ALBANY, N.Y. – Inmates can no longer spend more than 15 days in solitary confinement at state correctional facilities, according to a new law signed by Gov. Andrew Cuomo Thursday.
Prior to this, there was no set limit on how long a prisoner could be held in solitary confinement.
The HALT Solitary Confinement Act also reduces the number of infractions that make an inmate eligible for segregated confinement, and make certain people exempt from the punishment, including the young, elderly, pregnant women, people with disabilities, and individuals with a serious mental illness.
"Generations of incarcerated men and women have been subjected to inhumane punishment in segregated confinement with little to no human interaction for extended periods of time and many experience emotional and physical trauma that can last for years," said Gov. Andrew Cuomo. "By signing the HALT Solitary Confinement Act into law, we are reforming New York's criminal justice system by helping ensure the effective implementation of proven, humane corrections policies.”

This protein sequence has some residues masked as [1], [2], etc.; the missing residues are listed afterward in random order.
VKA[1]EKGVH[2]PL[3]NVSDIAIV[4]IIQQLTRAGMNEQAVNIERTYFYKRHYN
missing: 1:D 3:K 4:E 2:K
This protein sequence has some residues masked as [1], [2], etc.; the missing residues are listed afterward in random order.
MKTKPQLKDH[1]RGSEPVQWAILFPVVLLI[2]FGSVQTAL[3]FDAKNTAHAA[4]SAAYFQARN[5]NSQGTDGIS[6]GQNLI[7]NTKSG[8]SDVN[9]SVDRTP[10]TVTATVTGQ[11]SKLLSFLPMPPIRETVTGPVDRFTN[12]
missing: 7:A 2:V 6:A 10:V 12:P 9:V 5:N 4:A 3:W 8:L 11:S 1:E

The law also establishes Residential Rehabilitation Units, which give prisoners access to therapeutic programming in a congregate setting, to help address the actions that led to the disciplinary action.
Staff will also undergo additional training on de-escalation techniques, implicit bias, trauma-informed care and dispute resolution.